Various depictions of what an afterlife environment may look like offered various explanations - but they often shared the same hope, the hope of everlasting life in another, divine dimension.
Vikings were no exception, and given their fierce fights and traveling into the unknown, it is not a surprise that they held amazing belief as to what awaits them if their plans fail in tragic, deadly consequences.
In comes Valhalla, the Viking's notion of what comes after the temporary life on earth.
The legendary hall of Odin
As explained by Encyclopedia Britannica, Valhalla in Norse mythology isn't as much of a new world with vast open fields as much as it is a hall - a hall that welcomes slain Viking warriors, a beautiful, breath-taking palace, with a roof made of shields and 540 doors.
Those who die courageously are welcome to Valhalla, where they enjoy their time with none other than the chief Norse god Odin, a great honor reserved for those who valiantly lose their lives in battle.
Those who live and die as proud Viking warriors were to enjoy feasting on delicious boar meat, with an animal being slaughtered each day, evening after evening. Infinite liquor would flow from goat's udders, Vikings would fight their fellow warriors as a fun sport to pass the time.
But, while there was a notable component of fun and games, the warriors in Valhalla were not there just to keep Odin company. It is said that on Ragnarök (Doomsday in Norse mythology), the Viking warriors in Valhalla would march out of all 540 doors and assist Odin in fighting giants.
While there was no greater honor for a Viking warrior than dying on the battlefield and joining Odin, one can imagine Viking warriors being enchanted by the mere tale of Valhalla.
As History.com points out, the best source for understanding Valhalla comes from 13th century Iceland, the birthplace of myths and heroic stories gathered in a collection known as "The Poetic Edda."
In the edda, there are more details about the splendid palace: a wolf is hung on its western doors, and an eagle is hovering over it (both being Germanic beasts of battle).
In addition, slain warriors did not just spawn in Valhalla after their death. First, they were greeted, as legends say, by valkyries, supernatural female figures.
As History.com explains, valkyries would choose the worthy warriors and bring them to Odin's hall.
Valhalla is one of the 12 realms of Asgard, the abode of the gods. Each of the important gods has its realm in Asgard, and so does Odin, one of the principal gods in Norse mythology. Photo: Barnabas Davoti / Pexels
Going with the flow
As previously mentioned, Valhalla wasn't just a lavish party experience after a hard life that ended in combat.
On Ragnarok, Odin would count on his loyal deceased Vikings to battle alongside him against the giants. But, why would gods, especially the god-in-charge, often perceived as undestroyable and eternal, be afraid of giants?
"Ragnarok is the gods' equivalent of the 'scheduled' death-day that each mortal has. If you can only get to the good afterlife by dying in battle, and you're going to die on a particular day no matter what you do on that day, you're going to take any good opportunity to fight", Jackson Crawford, an Old Norse specialist at the University of Colorado, explained for History.com.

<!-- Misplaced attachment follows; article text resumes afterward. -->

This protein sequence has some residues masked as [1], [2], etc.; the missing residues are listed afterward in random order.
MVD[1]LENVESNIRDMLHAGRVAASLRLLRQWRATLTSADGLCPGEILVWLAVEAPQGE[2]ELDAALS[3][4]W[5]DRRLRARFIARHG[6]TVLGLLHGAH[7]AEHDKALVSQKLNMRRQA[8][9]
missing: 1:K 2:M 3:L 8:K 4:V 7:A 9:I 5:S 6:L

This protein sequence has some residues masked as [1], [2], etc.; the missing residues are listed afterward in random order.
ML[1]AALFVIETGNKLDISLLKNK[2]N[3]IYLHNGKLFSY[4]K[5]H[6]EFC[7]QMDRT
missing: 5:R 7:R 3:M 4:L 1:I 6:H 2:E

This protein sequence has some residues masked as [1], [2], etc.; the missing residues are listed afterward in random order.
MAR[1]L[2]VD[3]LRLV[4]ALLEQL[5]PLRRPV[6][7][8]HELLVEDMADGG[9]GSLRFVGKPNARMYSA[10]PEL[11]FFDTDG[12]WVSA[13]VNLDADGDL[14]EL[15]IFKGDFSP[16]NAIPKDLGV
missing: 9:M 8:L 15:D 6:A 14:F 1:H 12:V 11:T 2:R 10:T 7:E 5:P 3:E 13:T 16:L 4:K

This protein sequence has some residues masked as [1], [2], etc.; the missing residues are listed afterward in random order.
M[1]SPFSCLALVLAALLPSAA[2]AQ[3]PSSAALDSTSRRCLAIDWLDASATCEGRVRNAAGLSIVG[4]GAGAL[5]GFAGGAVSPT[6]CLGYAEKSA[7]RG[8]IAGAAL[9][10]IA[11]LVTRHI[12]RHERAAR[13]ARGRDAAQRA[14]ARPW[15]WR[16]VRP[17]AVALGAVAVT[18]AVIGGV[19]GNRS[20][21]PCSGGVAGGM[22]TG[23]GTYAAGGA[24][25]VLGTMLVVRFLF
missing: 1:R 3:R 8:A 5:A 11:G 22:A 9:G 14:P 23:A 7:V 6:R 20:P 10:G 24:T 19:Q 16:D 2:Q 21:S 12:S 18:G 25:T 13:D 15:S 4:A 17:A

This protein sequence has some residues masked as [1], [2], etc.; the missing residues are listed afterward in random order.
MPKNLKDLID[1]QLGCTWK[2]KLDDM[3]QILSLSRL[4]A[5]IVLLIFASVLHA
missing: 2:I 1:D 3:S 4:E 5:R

He also added, based on the tales of Viking heroes such as Ragnar Lothbrok, that Vikings weren't concerned about living or dying but rather of dying bad or good on the day that is pre-destined for their death - irrelevant of what they do.
He painted the image with Lothbrok's example based on the 12th-century poem "The Death Song of Ragnar Lothbrok." In it, it's depicted how King Ælla captured Lothbrok, who was conquering England, in a snake pit.
Instead of being terrified, Ragnar began composing a poem about how he would go to Valhalla and would die laughing, therefore showing the courageous Viking mindset.
Fight, worship, be honorable
Overall, to boldly laugh in the face of death is quite a reasonable reaction for those who accept the narrative of Old Norse religion and Valhalla.
On the one hand, Viking warriors couldn't decide whether they would live or die, and if they didn't face death with warrior-spirit-dignity, they could await an even worse faith: not ending in Valhalla.
While Viking stories and myths are reserved for the celebration of those who earned their place in the "hall of the slain "with Odin, clearly, not everyone was able to make it to Valhalla - as it is reserved only for those who died a valiant death in battle.
Apart from Valhalla, Norse mythology also includes lots of other places and worlds controlled by different gods. Thus, as explained by the V.K.G website on Norse mythology, those who didn't die in battle would most likely head toward Niflheim, ruled by goddess Hel.
As explained by Britannica, Hel is the goddess of death, and Niflheim is the misty world where the dead warriors would go either to be punished or to rest in peace - depending on their actions in life.
For instance, Vikings believed those who were murderers, adulterers, and perjurers suffered torture in a castle filled with serpent venom, while a dragon called Nidhogg sucked their blood.
In the end, at least for those inclined to violence, dying in battle and getting to Valhalla was surely the main objective and a sort of "jackpot." The formula was simple: die in battle, worship Odin, be honorable, and joining the All-Father in his legendary hall was just a valkyrie away.
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